Harsh environments are challenging for robots and engineers, but they’re not impossible to conquer. Building a rugged, durable robot is all about choosing the right components, from drive train to sensor array.

Designing a Resilient Autonomous Robot for Harsh Environments
Designing a Resilient Autonomous Robot for Harsh Environments

Martin Banks | Modded

How do engineers design resilient robots that can survive flames, sand storms, freezing temperatures, and exposure to water? It starts with the right design process. 

Harsh environments are challenging for robots and engineers, but they’re not impossible to conquer. Building a rugged, durable robot is all about choosing the right components, from drive train to sensor array. 


How to Design a Resilient Autonomous Robot

Designing a resilient autonomous robot is all about considering every challenge the robot might face in the field and preparing accordingly. Harsh environments vary drastically – they could be wet and muddy, hot and rocky, freezing and windy. The first thing any robot design team should do is conduct a detailed analysis of the specific environment the robot will need to face. 

Some robots are designed to be resilient in a variety of harsh environments. If this is the case, multiple analyses will need to be conducted. Compile a list of everything that might damage the robot, every danger it could face. Will it need to navigate complex terrain? Will it be near any wildlife? 

Additionally, before diving into the construction of the robot, design teams also need to have a concrete goal in mind. What are they hoping to accomplish with the robot? Does it need to collect data? Does it need to guide humans? Does it need to recover or move objects? A clear goal is vital for success when it comes to building resilient robots. 


Robot Construction for Harsh Environments

Designing the construction of the robot is the next step. The hazards, environment notes, and goals will guide this part of the process. What makes a resilient robot depends largely on what conditions it will have to face. However, there are a few common considerations to take into account when designing a robot for harsh environments. 


1. Mobility

One of the most important aspects of a robot’s construction is how it will move around. For a robot meant to operate in harsh conditions, this often takes the form of rugged tires or caterpillar tracks. 

Also known as a continuous track or tank tread, caterpillar tracks can be great for supporting heavy vehicles on softer terrain like grass, dirt, and mud. Caterpillar tracks provide a level of stability, even where terrain could be unreliable. For instance, tracks could provide extra grip when navigating dirt and gravel, where wheels might be prone to slipping.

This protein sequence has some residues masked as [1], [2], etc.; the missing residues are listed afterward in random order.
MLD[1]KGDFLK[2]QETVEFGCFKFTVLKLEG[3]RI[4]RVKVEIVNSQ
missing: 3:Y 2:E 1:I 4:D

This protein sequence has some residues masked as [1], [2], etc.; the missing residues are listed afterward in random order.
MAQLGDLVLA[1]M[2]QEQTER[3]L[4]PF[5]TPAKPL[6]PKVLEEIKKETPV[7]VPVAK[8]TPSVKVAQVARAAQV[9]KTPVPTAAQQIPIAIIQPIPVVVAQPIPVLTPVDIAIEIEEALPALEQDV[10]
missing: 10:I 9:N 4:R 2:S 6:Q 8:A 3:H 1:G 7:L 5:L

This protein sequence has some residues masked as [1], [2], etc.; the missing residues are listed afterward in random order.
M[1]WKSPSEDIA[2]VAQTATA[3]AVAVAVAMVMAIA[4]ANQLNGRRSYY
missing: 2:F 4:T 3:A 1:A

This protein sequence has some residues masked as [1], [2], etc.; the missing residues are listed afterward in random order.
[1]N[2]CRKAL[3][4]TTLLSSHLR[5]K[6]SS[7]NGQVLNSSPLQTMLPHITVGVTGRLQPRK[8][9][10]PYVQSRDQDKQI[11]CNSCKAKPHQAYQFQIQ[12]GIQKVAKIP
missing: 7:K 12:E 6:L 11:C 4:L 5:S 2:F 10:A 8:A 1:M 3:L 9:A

Wheels do have their advantages, though. Wheels can be a good choice for robots that need to navigate things like rocky or bumpy terrain. Additionally, it is worth noting that wheels can be a bit more reliable than caterpillar tracks. With tracks, if one link breaks, the robot is effectively disabled. With wheels, there are always at least three others to keep the robot moving. 

Experimental mobility technology may also be an option. For instance, researchers from NASA JPL and the California Institute of Technology are using a Boston Dynamics Spot robot to navigate rugged cave terrain autonomously. The project is designed to one day be used on the Moon and Mars, both extremely harsh environments. While robotic legs may be more difficult to design than wheels, Spot is proving that legs can often handle rugged terrain more nimbly than wheels or tracks. 


2. Suspension

A good suspension system is absolutely vital for any autonomous robot operating on rough terrain. Not only does suspension help the robot travel smoothly, it also protects the robot’s internals and electronics from experiencing impact damage. If the robot goes over a large bump, the suspension system should minimize the amount of impact felt inside the robot. 

The specific design of any robot’s suspension system will depend entirely on what mobility technology it is using. However, there are a few suspension system basics that are good to be aware of. For instance, the suspension system is a key part of the robot’s mobility technology. If it is using wheels, for example, the suspension system can help keep things like rocks, bumps, or slides from causing a critical failure.